Byte Me #49 Dead PC Checklist #2

21 May, 2011

Last week we looked at the different scenarios associated with a dead PC, namely if it was already 3 years old and whether it had been on a battery backup and surge protector (UPS).  This week we will look at computer replacement options for both business and home use.  Firstly if it is for home use then one main concern is – will it be playing computer games?  Many people are quite surprised to learn that one of the most challenging tasks for a modern PC is to be able to play the latest fast paced games – shoot-em-ups and race car simulators where there is a lot of screen movement.  None of the PC’s with on-board graphics cards will play these games well and often not at all.  Spending between $200 to $600 on just the graphics card alone will have a huge effect on computer games and as most teenagers will tell you – this is a necessity.  For hardware specs you can refer to some of our previous articles but mostly 4GB of ram is common place and we also suggest an Intel Core i3 or Core i5 or Core i7 processor is best.  A home user also needs to look at software options.  Do they need Microsoft Office & does the PC come with a virus scanner?  In both above cases nearly every PC now comes with trial editions of both of these software packages.  So after getting the new PC home they often then have to spend more money online registering this software for further use.  In nearly all cases for home use the latest Windows 7 Home Premium operating system will be perfect for the range of tasks required.  For a business there is more to consider as the operating system version of should always be Windows 7 Professional.  Normally a business will also run the same virus scanner on every PC (sometimes a network based one) and most importantly not all versions of Microsoft office are even legal for use in a business – it will need to be ‘home & business’ or the ‘professional version’ & larger businesses will have Microsoft Volume Licencing for their Office software.  Also keep in mind that the chain store PC’s are just a generic PC that is ‘supposed’ to cater for a variety of end users – however we find that they have so much ‘junk’ software and trial software installed that they typically run at about half pace straight out of the box.  We have had new customers bring one of these new PC’s to us and after about 2 hours of flat out uninstalling and reconfiguring they have literally half of the original software and run twice as quick.  Don’t overlook the benefits of having an IT professional setup the new PC back onsite as well as making sure that you have all of your original data in place and a new backup system.  Next week we will look at the current purchase decisions associated with buying a new laptop.  Kerr Solutions is at 128 Musgrave Street & is contactable on 49 222 400.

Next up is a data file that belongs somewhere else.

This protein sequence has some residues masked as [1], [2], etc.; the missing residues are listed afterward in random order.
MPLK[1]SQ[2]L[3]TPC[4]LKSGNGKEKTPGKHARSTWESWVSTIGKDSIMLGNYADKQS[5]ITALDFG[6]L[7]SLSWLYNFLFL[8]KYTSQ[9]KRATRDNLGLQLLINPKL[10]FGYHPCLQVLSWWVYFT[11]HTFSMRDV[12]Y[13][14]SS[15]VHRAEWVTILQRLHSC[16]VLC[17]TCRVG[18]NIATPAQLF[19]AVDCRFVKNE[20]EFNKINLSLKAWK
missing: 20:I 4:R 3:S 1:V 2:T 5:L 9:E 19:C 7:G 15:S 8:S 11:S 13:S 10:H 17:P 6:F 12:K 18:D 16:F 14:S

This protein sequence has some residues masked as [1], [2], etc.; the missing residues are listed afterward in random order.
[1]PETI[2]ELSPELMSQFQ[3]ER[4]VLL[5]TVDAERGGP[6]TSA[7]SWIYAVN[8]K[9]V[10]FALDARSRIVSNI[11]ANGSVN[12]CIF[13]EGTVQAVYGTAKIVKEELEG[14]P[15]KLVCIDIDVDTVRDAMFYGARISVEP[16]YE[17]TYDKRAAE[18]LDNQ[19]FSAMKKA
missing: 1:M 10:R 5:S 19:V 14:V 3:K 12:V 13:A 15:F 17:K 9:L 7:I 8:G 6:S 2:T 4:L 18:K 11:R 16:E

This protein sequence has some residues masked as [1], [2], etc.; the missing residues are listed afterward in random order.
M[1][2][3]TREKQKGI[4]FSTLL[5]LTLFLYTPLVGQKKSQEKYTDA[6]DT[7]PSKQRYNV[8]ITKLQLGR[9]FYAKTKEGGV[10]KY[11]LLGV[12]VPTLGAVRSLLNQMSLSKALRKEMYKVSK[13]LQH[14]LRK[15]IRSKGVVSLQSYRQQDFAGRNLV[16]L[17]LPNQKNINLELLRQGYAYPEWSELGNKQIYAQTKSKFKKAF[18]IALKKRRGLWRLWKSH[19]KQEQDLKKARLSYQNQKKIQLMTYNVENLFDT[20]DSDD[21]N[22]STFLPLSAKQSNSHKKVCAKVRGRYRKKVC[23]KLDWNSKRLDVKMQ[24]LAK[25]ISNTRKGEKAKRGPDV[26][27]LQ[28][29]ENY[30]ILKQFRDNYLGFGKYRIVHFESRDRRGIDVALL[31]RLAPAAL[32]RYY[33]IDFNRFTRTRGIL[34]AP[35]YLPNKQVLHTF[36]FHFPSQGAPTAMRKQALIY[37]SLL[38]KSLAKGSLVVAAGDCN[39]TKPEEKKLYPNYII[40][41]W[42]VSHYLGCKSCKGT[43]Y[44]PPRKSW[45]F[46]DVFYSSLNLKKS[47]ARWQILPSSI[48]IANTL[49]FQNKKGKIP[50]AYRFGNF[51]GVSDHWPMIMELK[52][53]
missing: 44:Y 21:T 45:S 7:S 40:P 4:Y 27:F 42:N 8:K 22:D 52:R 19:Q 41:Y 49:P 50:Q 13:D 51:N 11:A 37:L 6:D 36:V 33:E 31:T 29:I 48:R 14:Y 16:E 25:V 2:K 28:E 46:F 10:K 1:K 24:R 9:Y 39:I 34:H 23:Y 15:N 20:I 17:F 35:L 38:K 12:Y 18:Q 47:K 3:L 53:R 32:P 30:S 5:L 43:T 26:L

• February 20, 2014